LGBTQ students, parents clash over Fairfax County Public School’s inclusive sex ed
Fairfax County Public Schools have become a kind of battleground for LGBTQ inclusive sex classes. The program, called “Family Life Education” by the school system, made headlines last year when they added language which affirmed different sexualities and gender identities in high school classes.
The real points of concern from conservatives deal with lesson plans in the 9th and 10th grade. It’s in these years, when the lessons are taught, during a student’s social studies class, that sexuality, gender identity, and HIV and other STI lesson plans are first introduced.
“Students concerned about their sexuality will be advised to discuss these concerns with a parent, member of the clergy, trusted adult, or counselor,” read’s the 9th grade lesson plan after introducing the concept of homosexuality to students.
In the 10th grade, students are instructed on how sexuality “develops throughout a lifetime and how sexuality encompasses attitudes, values, and behaviors.” Sexual and gender identities are also discussed along with social and legal issues around the topics.
10th grade lesson plans also include a more comprehensive look at HIV/AIDS and how those with the illness should be treated compassionately.
While meetings since then have cooled off to some degree, public comment continues to open the door for strong opinions on both sides of the matter.
Thursday night’s meeting included testimony from a number of parents and former students who wished to see changes made to the program – some wanting more LGBTQ-inclusive discussion, others wanting less.
“Not feeling accepted at any school makes an unsafe environment for any student and the main goal of any school district is to make their students feel safe,” said Kayden Ortiz (top image), a recently graduated Senior from Robinson Secondary School who identified as a trans man.
Ortiz spoke about times when he did not feel safe in school, and how those moments impacted his life, leading to multiple suicide attempts and self-mutilation. He recalled one instance where he tried to play basket ball for the school but was placed on the girl’s team because of his birth gender.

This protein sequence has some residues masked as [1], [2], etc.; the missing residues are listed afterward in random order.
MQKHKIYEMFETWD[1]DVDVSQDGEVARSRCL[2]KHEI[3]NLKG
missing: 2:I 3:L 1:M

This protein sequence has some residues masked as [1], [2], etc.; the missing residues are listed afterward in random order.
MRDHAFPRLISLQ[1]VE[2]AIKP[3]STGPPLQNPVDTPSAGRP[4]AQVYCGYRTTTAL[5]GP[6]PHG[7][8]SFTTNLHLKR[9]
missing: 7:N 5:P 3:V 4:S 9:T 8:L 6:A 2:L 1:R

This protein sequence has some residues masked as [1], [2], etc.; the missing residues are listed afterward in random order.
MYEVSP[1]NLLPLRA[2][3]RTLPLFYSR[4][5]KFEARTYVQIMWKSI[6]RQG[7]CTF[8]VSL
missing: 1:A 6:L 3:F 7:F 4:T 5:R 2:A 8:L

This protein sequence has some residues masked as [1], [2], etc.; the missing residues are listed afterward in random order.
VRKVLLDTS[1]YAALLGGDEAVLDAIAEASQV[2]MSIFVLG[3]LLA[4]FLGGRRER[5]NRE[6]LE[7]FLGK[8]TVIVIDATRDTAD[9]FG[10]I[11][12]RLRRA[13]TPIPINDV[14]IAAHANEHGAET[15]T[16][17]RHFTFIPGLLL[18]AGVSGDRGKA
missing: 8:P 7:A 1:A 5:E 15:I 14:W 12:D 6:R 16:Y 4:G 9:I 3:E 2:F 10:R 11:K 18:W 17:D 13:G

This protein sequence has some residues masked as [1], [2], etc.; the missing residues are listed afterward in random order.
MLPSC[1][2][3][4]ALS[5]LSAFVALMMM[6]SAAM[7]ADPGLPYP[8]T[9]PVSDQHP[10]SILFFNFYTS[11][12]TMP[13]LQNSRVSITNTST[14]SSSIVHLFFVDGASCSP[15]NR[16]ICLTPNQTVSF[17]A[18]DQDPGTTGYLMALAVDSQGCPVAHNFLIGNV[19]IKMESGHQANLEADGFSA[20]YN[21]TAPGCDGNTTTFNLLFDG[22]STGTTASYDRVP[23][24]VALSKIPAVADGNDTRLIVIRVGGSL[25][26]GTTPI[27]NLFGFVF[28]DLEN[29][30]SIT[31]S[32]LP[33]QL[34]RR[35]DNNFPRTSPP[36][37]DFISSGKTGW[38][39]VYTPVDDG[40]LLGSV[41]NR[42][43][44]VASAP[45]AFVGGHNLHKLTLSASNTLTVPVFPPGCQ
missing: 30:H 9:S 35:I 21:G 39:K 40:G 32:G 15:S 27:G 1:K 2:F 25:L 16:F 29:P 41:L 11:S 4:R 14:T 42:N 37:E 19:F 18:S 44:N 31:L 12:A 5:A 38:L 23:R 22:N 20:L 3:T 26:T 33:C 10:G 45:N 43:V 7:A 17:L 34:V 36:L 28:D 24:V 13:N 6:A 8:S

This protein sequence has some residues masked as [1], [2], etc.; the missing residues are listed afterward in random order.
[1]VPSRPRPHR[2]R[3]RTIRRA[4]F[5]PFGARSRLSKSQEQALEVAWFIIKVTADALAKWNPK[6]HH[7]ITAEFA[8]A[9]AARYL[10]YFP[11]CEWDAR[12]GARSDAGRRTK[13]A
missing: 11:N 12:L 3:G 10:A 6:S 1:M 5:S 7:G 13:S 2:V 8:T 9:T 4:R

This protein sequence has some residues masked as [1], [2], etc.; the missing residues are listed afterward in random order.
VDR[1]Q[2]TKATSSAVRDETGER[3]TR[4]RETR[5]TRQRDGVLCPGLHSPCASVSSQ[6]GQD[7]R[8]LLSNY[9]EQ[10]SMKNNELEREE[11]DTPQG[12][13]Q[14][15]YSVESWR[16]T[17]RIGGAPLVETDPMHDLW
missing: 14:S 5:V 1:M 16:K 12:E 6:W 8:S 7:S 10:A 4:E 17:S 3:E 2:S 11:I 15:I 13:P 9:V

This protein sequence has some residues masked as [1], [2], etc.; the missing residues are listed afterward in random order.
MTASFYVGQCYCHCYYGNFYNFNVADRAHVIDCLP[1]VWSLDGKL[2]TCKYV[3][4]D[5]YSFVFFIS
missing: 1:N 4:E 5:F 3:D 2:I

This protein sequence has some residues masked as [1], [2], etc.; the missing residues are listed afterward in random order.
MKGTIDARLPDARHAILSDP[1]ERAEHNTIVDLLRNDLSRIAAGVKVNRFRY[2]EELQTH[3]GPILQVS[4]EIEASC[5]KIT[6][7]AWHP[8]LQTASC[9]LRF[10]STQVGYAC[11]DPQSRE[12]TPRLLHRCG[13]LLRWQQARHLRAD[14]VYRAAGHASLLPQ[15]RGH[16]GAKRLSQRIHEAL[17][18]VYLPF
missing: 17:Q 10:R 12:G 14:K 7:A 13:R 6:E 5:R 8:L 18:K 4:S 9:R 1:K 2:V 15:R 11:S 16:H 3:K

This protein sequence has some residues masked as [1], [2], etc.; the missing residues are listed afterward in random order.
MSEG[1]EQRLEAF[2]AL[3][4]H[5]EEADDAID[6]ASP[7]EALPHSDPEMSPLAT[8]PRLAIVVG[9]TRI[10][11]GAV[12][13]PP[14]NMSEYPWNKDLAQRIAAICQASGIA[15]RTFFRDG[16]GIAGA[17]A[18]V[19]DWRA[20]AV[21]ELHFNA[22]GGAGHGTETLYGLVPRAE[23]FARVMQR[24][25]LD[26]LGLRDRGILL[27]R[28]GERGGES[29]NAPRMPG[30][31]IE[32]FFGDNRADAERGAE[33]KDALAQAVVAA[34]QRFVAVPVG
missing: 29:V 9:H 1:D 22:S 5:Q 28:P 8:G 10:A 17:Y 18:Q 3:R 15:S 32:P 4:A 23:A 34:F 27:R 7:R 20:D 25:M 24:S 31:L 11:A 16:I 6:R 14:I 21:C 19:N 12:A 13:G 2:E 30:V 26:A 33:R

“I’m not the only child in FFC to have felt this way,” he said. “I urge you to please educate our teachers and administrative staff to know how to handle everyone and not just the majority.”
Joseph Housel (pictured below), another graduate of Robinson Secondary who now teaches within the FCPS system, spoke about his own experiences feeling unsafe in school. While his parents told him he was supposed to feel safest at school, he often felt the opposite.
“Why would you put me in a situation that would not make me feel safe?,” he asked the School Board members.
He then went on to encourage the board to pass more inclusive policies, like including more information on STI prevention, same-sex intercourse and abusive relationships within the LGBTQ community.
“Without this information, students will find misleading information online and continue to make bad decisions until the consequences are dire,” he said.
Housel also recalled his time in sex ed, when the topic of sexuality and gender identity was discussed, it was, in his eyes, passed over to quickly and “raised many questions that were never answered.”
“If we had more lessons that could identify the difference between transgender, transsexuality, and gender fluidity, we would have more understanding and less stigma attached to these labels,” he said.
On the other side of the issue was Meg Kilgannon (pictured below), a Fairfax County resident with four children, three of which were still in the school system.
Kilgannon said she opted all of her children out of the school’s sex ed programs because she was “deeply concerned” about the curriculum being taught to her kids.
“It seems like we’re leaving out common sense and science, just like love and morality was left out in previous years,” she said.
She also questions the role of schools in teaching sex ed in the first place, saying “love is lost when our more intimate selves are discussed in group settings with powerpoints and worksheets…. the role of the school system should be to support parents, not direct us.”
Kilgannon said the school board had been hijacked by a vocal minority while “tax paying parents are ignored and shut out.”
She also suggested the sex ed curriculum was sexist because there were more vocabulary words associated with male genitalia than there were with female’s. This, according to the parent, continued the stereotype that “mens sexual reproduction was more important than women.”
She also claimed there was a lack of teaching around other women’s health issues like heavy menses and when to call a doctor if a period becomes unsafe.
“This kind of misogyny pervades the entire curriculum,” she said. “We’ve come a long way baby unless you’re in FFC [Family Life Education]. In those classes, it’s still a man’s world. As a school board with 9 women on it, you should be ashamed.”
Less controversial additions and changes to the sex ed program were voted on last night, and they passed with a large majority, but the fight for more inclusive sex ed continues in Virginia’s largest school district.
Check out the entire meeting from last night below. The testimony used above starts around 1:28:00
Last month, a Fairfax County judge tossed out a lawsuit Liberty Counsel brought against the county’s school board in an attempt to reverse protections for transgender students and staff. The Christian legal organization said then they planned to appeal it, and that’s exactly what they have done. Libery Counsel filed an appeal of the judge’s decision [...]March 24, 2016
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